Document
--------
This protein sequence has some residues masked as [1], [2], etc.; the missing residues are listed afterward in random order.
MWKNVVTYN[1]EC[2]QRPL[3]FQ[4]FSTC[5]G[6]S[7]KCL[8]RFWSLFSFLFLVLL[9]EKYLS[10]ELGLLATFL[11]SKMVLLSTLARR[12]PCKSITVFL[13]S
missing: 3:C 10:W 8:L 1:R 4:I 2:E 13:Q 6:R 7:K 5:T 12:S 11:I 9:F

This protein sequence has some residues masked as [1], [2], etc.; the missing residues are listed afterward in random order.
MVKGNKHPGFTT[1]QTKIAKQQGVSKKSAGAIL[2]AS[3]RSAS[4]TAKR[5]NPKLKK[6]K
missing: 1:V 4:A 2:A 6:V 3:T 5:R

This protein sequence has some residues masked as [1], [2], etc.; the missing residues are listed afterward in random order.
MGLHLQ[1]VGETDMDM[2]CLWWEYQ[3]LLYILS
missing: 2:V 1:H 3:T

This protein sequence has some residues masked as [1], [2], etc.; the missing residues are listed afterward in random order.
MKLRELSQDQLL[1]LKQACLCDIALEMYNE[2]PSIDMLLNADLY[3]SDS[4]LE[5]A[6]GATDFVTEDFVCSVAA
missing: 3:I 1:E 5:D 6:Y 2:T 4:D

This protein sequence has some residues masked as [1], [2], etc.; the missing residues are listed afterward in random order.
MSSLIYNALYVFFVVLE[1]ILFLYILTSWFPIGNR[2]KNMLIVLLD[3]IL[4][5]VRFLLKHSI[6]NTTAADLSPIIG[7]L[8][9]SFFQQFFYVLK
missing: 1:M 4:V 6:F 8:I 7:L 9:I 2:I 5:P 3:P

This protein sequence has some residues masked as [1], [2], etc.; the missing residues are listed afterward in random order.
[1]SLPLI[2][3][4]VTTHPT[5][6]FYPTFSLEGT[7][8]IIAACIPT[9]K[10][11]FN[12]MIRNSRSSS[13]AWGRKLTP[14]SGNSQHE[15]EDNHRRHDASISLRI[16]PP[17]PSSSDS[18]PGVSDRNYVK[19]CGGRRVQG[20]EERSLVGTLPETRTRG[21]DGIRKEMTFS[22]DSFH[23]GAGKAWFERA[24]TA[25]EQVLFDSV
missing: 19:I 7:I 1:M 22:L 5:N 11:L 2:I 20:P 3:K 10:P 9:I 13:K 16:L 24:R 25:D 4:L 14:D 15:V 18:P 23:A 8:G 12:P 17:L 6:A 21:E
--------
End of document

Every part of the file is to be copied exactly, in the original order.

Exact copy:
This protein sequence has some residues masked as [1], [2], etc.; the missing residues are listed afterward in random order.
MWKNVVTYN[1]EC[2]QRPL[3]FQ[4]FSTC[5]G[6]S[7]KCL[8]RFWSLFSFLFLVLL[9]EKYLS[10]ELGLLATFL[11]SKMVLLSTLARR[12]PCKSITVFL[13]S
missing: 3:C 10:W 8:L 1:R 4:I 2:E 13:Q 6:R 7:K 5:T 12:S 11:I 9:F

This protein sequence has some residues masked as [1], [2], etc.; the missing residues are listed afterward in random order.
MVKGNKHPGFTT[1]QTKIAKQQGVSKKSAGAIL[2]AS[3]RSAS[4]TAKR[5]NPKLKK[6]K
missing: 1:V 4:A 2:A 6:V 3:T 5:R

This protein sequence has some residues masked as [1], [2], etc.; the missing residues are listed afterward in random order.
MGLHLQ[1]VGETDMDM[2]CLWWEYQ[3]LLYILS
missing: 2:V 1:H 3:T

This protein sequence has some residues masked as [1], [2], etc.; the missing residues are listed afterward in random order.
MKLRELSQDQLL[1]LKQACLCDIALEMYNE[2]PSIDMLLNADLY[3]SDS[4]LE[5]A[6]GATDFVTEDFVCSVAA
missing: 3:I 1:E 5:D 6:Y 2:T 4:D

This protein sequence has some residues masked as [1], [2], etc.; the missing residues are listed afterward in random order.
MSSLIYNALYVFFVVLE[1]ILFLYILTSWFPIGNR[2]KNMLIVLLD[3]IL[4][5]VRFLLKHSI[6]NTTAADLSPIIG[7]L[8][9]SFFQQFFYVLK
missing: 1:M 4:V 6:F 8:I 7:L 9:I 2:I 5:P 3:P

This protein sequence has some residues masked as [1], [2], etc.; the missing residues are listed afterward in random order.
[1]SLPLI[2][3][4]VTTHPT[5][6]FYPTFSLEGT[7][8]IIAACIPT[9]K[10][11]FN[12]MIRNSRSSS[13]AWGRKLTP[14]SGNSQHE[15]EDNHRRHDASISLRI[16]PP[17]PSSSDS[18]PGVSDRNYVK[19]CGGRRVQG[20]EERSLVGTLPETRTRG[21]DGIRKEMTFS[22]DSFH[23]GAGKAWFERA[24]TA[25]EQVLFDSV
missing: 19:I 7:I 1:M 22:L 5:N 11:L 2:I 20:P 3:K 10:P 9:I 13:K 16:L 24:R 25:D 4:L 14:D 15:V 18:P 23:A 8:G 12:P 17:L 6:A 21:E